Lightstep this week announced general availability of a Change Intelligence observability platform based on a time-series database that is capable of processing a trillion events each day.
Ben Sigelman, Lightstep’s CEO, said as IT environments become more complex, thanks to the rise of microservices and cloud-native computing platforms, existing monitoring and observability tools will not be able to keep pace with the rate of change in what have become highly dynamic IT environments.
While AIOps promises to address that complexity by employing machine learning algorithms to analyze IT environments and surface recommendations, Sigelman said there will always be the need for observability platforms that enable IT teams to discover the root cause of an issue in a way that surfaces the insights needed to fix the problem in real-time.
The Lightstep database was built by the same team that created Monarch, the globally-distributed in-memory time series database system that Google employs to monitor its applications and systems. Lightstep’s database makes it possible to collect metrics, in the form of distributed traces, at a level of scale that allows IT teams to analyze events across a distributed IT environment made up of both monolithic and microservices-based applications, said Sigelman.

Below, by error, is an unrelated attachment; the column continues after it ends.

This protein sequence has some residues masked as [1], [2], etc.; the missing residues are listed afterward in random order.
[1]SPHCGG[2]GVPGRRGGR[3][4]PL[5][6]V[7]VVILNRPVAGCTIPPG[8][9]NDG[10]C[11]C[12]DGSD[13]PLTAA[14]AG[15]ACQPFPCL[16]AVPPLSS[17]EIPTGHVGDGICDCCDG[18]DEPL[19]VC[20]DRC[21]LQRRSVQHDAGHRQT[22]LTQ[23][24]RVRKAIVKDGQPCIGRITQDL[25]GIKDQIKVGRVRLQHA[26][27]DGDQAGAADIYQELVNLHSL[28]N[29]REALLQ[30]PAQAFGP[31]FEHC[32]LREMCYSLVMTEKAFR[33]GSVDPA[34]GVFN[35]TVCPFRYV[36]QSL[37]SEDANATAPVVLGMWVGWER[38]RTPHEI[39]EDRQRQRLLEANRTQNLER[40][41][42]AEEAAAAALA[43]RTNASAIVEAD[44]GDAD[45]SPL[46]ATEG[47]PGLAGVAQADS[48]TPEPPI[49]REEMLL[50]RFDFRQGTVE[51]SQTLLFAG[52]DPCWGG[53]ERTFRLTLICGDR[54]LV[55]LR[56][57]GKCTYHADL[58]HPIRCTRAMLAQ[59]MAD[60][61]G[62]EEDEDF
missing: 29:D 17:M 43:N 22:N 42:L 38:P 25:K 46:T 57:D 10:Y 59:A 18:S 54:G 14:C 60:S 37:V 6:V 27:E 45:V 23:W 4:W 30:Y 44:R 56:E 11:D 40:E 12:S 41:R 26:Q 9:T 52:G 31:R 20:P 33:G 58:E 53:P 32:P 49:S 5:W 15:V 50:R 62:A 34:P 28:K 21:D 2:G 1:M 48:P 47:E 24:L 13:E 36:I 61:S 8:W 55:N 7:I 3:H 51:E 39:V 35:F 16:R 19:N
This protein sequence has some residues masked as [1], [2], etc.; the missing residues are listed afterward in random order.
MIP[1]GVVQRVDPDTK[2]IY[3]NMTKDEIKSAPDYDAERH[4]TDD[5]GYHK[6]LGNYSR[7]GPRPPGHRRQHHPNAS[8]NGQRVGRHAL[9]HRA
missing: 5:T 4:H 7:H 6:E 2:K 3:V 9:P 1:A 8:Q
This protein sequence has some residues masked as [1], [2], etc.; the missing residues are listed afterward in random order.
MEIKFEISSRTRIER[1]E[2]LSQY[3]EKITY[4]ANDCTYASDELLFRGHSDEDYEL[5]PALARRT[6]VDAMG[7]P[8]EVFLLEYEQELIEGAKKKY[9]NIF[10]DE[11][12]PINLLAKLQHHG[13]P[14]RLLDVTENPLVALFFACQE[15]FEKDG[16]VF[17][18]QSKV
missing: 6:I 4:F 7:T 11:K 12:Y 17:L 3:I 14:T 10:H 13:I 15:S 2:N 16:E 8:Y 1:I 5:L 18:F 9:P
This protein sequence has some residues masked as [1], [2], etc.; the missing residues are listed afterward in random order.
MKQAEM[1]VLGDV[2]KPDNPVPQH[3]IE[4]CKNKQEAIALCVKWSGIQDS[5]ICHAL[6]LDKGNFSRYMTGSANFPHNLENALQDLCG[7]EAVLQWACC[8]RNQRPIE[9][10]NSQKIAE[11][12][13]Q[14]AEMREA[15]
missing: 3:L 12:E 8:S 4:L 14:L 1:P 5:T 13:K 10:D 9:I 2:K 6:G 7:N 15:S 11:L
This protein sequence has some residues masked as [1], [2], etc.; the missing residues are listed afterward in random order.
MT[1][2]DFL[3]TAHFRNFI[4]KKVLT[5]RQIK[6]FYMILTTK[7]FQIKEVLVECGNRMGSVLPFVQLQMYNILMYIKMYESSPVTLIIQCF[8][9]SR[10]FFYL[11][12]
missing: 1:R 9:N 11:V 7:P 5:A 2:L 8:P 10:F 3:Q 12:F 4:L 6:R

Lightstep is the latest entrant in an already crowded field of observability platforms, all seeking to consolidate the wide range of monitoring tools IT teams have used for decades.
The challenge IT teams face is that each of those monitoring tools is focused on a narrow range of platforms. IT teams often lack context when an issue arises, and wind up trying to correlate reports from multiple monitoring tools in the hopes of discovering the root cause of an issue. Observability platform providers are making the case for a single platform that correlates application and infrastructure events in a way that makes it easier for IT to fix issues faster.
Observability, of course, has been a core tenet of DevOps for years. The tools for achieving that goal, however, have been cumbersome to implement and maintain using legacy application performance management (APM) platforms. Most of those platform providers, have rolled out what are positioned as next-generation observability platforms. Now, IT organizations will need to decide if they want to maintain investments in existing platforms versus moving to one of the raft of upstarts looking to dethrone APM incumbents.
The startups are counting on a massive expansion in demand for observability platforms. IT organizations have tended to limit their usage of APM platforms to mission-critical applications due to cost and the challenges associated with maintaining the agent software needed to collect metrics from each application. Modern observability platforms have automated much of the metrics collection process, while open source software promises to make metrics collection more affordable..
The challenge, of course, is that many organizations are already struggling to manage complex IT environments, and can’t necessarily wait for that open source software to mature.